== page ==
Mounting Behavior in Dogs and Cats

One of the ways that a dog asserts his or her dominance is to assume a physically superior position over a subordinate. The dog attempts to become “top dog”. Mounting is the most obviously dominant position. The mounting dog stands over or uses its front paws to clasp another dog. If the subordinate dog does not resist, the mounting dog may then arch its back and perform rhythmic pelvic thrusts. This is normal social behavior between dogs and allows them to establish rank between individuals. A dominant dog may even do this on a person’s arm or leg. Some owners find this entertaining but it should not be encouraged. Tolerance of this behavior is viewed by the mounting dog as confirmation of its dominant status and this is never desirable in a pet.

Cats mount each other as dominance displays, too. It is most common in male cats, but females mount for declaration of social rank as well. A neutered male cat may sometimes appear to masturbate on his owner’s arm; this may be sexually motivated but it has implication for social status as well.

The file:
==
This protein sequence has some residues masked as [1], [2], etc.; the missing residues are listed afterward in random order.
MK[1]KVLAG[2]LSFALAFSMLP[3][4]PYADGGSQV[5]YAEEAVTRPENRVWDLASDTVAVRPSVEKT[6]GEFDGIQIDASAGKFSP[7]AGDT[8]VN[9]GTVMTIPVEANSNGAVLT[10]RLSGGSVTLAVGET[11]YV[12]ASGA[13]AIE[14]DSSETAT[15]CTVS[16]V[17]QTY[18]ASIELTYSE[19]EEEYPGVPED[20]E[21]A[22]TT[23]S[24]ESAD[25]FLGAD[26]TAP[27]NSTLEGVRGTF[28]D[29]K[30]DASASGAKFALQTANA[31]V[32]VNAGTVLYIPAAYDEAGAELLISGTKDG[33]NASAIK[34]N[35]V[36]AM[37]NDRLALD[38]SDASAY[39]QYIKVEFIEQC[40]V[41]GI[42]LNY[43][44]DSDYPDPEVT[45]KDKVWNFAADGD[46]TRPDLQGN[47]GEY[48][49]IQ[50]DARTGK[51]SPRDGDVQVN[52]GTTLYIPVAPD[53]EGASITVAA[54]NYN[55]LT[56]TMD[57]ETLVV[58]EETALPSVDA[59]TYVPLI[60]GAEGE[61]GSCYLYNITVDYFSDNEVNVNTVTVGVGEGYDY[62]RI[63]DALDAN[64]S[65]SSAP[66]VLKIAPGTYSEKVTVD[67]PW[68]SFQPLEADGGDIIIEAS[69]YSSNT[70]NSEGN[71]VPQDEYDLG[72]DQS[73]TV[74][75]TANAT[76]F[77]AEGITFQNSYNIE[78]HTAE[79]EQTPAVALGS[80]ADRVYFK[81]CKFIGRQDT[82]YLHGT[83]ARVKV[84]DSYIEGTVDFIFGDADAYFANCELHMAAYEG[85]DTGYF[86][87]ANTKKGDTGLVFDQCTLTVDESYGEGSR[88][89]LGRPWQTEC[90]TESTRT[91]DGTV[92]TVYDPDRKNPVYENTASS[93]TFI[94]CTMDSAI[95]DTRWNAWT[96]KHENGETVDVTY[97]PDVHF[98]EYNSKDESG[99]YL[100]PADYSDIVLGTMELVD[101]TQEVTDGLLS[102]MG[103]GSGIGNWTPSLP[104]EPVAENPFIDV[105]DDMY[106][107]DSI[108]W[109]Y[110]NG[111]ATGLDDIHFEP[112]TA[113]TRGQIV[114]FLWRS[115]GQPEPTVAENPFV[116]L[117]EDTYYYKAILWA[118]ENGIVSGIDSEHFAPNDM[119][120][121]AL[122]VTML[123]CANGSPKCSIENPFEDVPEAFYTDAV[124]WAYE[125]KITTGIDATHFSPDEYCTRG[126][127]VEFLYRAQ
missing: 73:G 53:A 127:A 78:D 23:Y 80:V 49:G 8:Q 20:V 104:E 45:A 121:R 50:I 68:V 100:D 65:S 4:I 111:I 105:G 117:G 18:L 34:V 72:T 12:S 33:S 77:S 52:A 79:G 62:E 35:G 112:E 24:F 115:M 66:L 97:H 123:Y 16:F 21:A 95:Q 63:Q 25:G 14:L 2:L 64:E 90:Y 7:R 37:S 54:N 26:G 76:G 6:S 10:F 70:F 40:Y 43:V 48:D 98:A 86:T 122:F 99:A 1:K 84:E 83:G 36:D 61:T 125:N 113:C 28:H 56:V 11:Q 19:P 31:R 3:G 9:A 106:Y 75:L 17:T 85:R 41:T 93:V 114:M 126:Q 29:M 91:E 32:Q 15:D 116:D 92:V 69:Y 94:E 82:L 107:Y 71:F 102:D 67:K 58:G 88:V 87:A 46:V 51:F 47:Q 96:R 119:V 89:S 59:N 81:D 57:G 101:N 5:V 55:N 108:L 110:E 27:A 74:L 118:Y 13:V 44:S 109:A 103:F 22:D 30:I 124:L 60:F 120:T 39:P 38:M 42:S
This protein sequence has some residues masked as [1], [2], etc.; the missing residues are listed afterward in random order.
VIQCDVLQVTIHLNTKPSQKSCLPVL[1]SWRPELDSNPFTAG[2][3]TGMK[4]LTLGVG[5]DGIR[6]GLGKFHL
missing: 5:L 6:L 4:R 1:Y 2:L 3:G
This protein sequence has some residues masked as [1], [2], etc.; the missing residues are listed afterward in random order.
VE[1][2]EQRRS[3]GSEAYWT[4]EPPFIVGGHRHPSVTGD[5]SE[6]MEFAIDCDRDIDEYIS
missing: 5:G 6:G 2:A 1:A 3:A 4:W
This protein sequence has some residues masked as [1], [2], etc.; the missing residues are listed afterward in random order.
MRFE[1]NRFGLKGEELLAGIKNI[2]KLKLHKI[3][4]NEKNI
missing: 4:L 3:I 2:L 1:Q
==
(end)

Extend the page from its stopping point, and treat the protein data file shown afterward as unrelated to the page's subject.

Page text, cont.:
Many people mistake mounting in both cats and dogs for sexual behavior. The best way to distinguish between dominance mounting and sexual mounting is to consider the circumstances and the participants. Unless the animal being mounted is a female in heat and/or the mounting dog is an intact male, the mounting is probably a display of dominance. If dominance mounting is observed between dogs it is inadvisable to intervene. If your dog is mounting you, command it to “sit” or “down” and “stay”. Avoid allowing your pet to assume a superior posture over you, such as standing over you when you are sitting on the floor. Don’t let your dog mistake your innocent indulgence of its social challenges for a sign of weakness and subordination! If your cat is mounting you, push him off and say ‘No!’; then turn his or her attention toward a more appropriate toy.

© Stefanie Schwartz 2011